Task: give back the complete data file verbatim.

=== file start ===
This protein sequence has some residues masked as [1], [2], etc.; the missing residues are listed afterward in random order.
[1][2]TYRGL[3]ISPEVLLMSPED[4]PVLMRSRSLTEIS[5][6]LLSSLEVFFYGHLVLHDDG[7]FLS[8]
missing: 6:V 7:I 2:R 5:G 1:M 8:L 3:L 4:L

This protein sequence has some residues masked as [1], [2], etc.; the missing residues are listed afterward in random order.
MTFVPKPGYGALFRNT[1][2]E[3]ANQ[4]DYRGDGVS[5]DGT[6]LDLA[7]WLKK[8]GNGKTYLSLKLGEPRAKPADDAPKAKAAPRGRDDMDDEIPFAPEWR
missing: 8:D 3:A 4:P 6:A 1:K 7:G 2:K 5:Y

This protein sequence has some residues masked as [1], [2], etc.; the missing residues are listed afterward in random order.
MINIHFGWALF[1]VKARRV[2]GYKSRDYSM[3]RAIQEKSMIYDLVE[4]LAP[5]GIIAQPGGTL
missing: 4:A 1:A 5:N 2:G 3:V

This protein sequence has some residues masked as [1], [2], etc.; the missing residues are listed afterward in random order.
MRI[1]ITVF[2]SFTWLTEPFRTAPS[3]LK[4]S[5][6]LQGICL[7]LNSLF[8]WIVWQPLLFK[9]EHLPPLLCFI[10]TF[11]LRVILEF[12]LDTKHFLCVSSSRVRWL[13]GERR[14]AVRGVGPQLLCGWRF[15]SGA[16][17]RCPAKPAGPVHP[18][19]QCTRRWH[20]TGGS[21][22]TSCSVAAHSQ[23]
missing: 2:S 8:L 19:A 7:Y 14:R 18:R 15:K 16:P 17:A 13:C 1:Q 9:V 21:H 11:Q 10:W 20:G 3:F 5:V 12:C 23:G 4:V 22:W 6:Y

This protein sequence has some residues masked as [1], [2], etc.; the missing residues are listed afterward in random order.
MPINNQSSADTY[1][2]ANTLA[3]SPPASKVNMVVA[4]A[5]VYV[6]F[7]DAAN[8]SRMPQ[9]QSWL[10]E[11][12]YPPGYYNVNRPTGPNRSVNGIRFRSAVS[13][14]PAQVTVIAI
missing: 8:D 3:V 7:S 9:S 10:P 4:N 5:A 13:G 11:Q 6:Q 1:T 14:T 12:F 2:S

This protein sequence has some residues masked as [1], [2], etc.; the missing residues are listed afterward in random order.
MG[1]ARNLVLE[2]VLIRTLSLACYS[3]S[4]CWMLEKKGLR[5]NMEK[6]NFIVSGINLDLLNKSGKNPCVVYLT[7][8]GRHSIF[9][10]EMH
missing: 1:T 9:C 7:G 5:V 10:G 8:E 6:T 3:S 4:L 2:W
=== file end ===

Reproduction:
This protein sequence has some residues masked as [1], [2], etc.; the missing residues are listed afterward in random order.
[1][2]TYRGL[3]ISPEVLLMSPED[4]PVLMRSRSLTEIS[5][6]LLSSLEVFFYGHLVLHDDG[7]FLS[8]
missing: 6:V 7:I 2:R 5:G 1:M 8:L 3:L 4:L

This protein sequence has some residues masked as [1], [2], etc.; the missing residues are listed afterward in random order.
MTFVPKPGYGALFRNT[1][2]E[3]ANQ[4]DYRGDGVS[5]DGT[6]LDLA[7]WLKK[8]GNGKTYLSLKLGEPRAKPADDAPKAKAAPRGRDDMDDEIPFAPEWR
missing: 8:D 3:A 4:P 6:A 1:K 7:G 2:K 5:Y

This protein sequence has some residues masked as [1], [2], etc.; the missing residues are listed afterward in random order.
MINIHFGWALF[1]VKARRV[2]GYKSRDYSM[3]RAIQEKSMIYDLVE[4]LAP[5]GIIAQPGGTL
missing: 4:A 1:A 5:N 2:G 3:V

This protein sequence has some residues masked as [1], [2], etc.; the missing residues are listed afterward in random order.
MRI[1]ITVF[2]SFTWLTEPFRTAPS[3]LK[4]S[5][6]LQGICL[7]LNSLF[8]WIVWQPLLFK[9]EHLPPLLCFI[10]TF[11]LRVILEF[12]LDTKHFLCVSSSRVRWL[13]GERR[14]AVRGVGPQLLCGWRF[15]SGA[16][17]RCPAKPAGPVHP[18][19]QCTRRWH[20]TGGS[21][22]TSCSVAAHSQ[23]
missing: 2:S 8:L 19:A 7:Y 14:R 18:R 15:K 16:P 17:A 13:C 1:Q 9:V 21:H 11:Q 10:W 20:G 3:F 5:V 12:C 23:G 4:V 22:W 6:Y

This protein sequence has some residues masked as [1], [2], etc.; the missing residues are listed afterward in random order.
MPINNQSSADTY[1][2]ANTLA[3]SPPASKVNMVVA[4]A[5]VYV[6]F[7]DAAN[8]SRMPQ[9]QSWL[10]E[11][12]YPPGYYNVNRPTGPNRSVNGIRFRSAVS[13][14]PAQVTVIAI
missing: 8:D 3:V 7:S 9:S 10:P 4:N 5:A 13:G 11:Q 6:Q 1:T 14:T 12:F 2:S

This protein sequence has some residues masked as [1], [2], etc.; the missing residues are listed afterward in random order.
MG[1]ARNLVLE[2]VLIRTLSLACYS[3]S[4]CWMLEKKGLR[5]NMEK[6]NFIVSGINLDLLNKSGKNPCVVYLT[7][8]GRHSIF[9][10]EMH
missing: 1:T 9:C 7:G 5:V 10:G 8:E 6:T 3:S 4:L 2:W